NHS performance data for June is again showing greater demand across both urgent and emergency care and elective areas, as well as the service's continued failure to hit key waiting times and cancer targets.

The figures show a 3.7 percent increase in emergency admissions, a 6 percent rise in diagnostic testing, and 4 percent growth in consultant-led treatment.

A&E attendances were up 3.3 percent, and 90.5 percent of patients were admitted, transferred or discharged within four hours of arrival, falling below the 95 percent standard. 

In the case of elective care, standards were met for six of the eight cancer standards, but the 85 percent standard for 62-day cancer waiting times was not met, with just 82.7 percent of patients beginning a first definitive treatment within 62 days from an urgent GP referral for suspected cancer. 

Similarly, the 93 percent standard for two week wait referrals for patients with breast symptoms (where cancer not initially suspected) was not met, with 91.9 percent of patients being seen by a consultant within 14 days from an urgent GP referral.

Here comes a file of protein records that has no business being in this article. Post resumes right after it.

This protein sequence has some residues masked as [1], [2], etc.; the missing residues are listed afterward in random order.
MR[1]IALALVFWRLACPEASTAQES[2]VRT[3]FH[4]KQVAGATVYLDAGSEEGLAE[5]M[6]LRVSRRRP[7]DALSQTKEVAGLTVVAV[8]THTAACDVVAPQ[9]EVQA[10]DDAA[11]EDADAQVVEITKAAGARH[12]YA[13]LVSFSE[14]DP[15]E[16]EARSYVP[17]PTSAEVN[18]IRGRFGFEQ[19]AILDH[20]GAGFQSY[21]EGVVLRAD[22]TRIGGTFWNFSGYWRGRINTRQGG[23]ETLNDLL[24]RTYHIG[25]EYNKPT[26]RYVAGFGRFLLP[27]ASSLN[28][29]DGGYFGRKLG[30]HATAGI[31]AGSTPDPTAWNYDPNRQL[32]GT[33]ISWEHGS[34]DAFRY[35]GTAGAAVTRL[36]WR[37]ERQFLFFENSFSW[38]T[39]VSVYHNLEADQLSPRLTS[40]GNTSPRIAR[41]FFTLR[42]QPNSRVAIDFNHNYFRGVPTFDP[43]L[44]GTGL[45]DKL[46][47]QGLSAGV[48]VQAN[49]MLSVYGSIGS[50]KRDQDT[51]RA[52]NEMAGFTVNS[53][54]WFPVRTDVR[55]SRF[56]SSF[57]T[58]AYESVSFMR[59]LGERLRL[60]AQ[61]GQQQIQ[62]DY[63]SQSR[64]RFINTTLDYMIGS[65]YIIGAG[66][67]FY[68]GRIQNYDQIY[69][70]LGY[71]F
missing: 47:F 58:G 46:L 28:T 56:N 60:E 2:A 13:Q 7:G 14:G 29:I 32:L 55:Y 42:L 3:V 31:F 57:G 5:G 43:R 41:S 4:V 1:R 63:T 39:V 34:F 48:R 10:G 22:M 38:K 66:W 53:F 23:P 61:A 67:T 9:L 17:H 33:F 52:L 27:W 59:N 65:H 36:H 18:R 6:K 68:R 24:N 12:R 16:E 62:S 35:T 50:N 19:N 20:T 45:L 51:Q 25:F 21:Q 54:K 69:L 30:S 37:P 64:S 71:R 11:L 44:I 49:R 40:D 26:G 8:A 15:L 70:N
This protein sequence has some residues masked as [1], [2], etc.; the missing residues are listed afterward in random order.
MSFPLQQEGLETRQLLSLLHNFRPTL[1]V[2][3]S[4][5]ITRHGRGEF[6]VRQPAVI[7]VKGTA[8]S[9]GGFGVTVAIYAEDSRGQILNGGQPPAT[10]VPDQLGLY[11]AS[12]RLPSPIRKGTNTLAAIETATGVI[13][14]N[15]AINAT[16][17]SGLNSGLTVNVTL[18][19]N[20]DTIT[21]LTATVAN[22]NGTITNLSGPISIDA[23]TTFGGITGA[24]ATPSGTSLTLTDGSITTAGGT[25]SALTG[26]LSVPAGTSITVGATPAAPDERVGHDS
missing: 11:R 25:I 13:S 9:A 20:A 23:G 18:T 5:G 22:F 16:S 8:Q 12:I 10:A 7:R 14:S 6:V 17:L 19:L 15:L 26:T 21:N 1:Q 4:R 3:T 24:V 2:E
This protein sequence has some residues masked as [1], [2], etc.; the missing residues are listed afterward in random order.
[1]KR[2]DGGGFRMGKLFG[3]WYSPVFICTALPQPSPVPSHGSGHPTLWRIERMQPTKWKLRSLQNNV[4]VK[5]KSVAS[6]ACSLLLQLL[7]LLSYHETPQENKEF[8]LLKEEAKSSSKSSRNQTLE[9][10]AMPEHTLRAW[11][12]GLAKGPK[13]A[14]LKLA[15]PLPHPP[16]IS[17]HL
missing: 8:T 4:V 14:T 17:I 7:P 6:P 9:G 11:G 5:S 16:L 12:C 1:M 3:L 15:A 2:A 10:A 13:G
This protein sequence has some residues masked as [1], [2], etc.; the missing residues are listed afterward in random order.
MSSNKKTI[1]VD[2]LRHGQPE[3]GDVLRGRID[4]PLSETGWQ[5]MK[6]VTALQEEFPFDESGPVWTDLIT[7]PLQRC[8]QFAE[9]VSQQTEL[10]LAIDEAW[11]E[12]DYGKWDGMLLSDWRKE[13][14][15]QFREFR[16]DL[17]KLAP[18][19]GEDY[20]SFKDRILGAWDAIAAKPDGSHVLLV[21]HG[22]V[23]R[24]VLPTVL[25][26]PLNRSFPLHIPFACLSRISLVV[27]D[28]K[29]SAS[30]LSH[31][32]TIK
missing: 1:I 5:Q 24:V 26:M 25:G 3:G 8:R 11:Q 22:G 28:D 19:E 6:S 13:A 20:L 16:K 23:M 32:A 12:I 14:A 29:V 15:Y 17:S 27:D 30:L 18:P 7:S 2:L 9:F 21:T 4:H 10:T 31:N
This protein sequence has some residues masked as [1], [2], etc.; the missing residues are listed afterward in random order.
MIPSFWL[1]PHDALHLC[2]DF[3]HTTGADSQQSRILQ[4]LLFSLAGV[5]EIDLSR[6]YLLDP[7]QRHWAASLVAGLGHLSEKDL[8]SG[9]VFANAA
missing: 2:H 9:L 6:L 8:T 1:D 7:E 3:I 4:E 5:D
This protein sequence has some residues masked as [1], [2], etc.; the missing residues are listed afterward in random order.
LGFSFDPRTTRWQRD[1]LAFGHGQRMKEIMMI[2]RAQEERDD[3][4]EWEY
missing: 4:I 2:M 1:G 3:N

Also of note, there were 171,298 days of delayed transfers of care in June 2016, compared to 139,538 in June 2015, marking a hefty rise of 23 percent during the period, indicating a lack of cohesion between the different factions of care.

Commenting on the performance figures, Stephen Dalton, chief executive of the NHS Confederation, said they "once again illustrate the strain the NHS is under to maintain timely access to high standards of care in the face of huge financial pressures".

"The recent and important relaxation of some targets, and of the penalties for missing them, will give many hospitals much-needed opportunity. We now need the Government to incentivise greater coordination between local authorities and the NHS and to invest more in out-of-hospital health and care."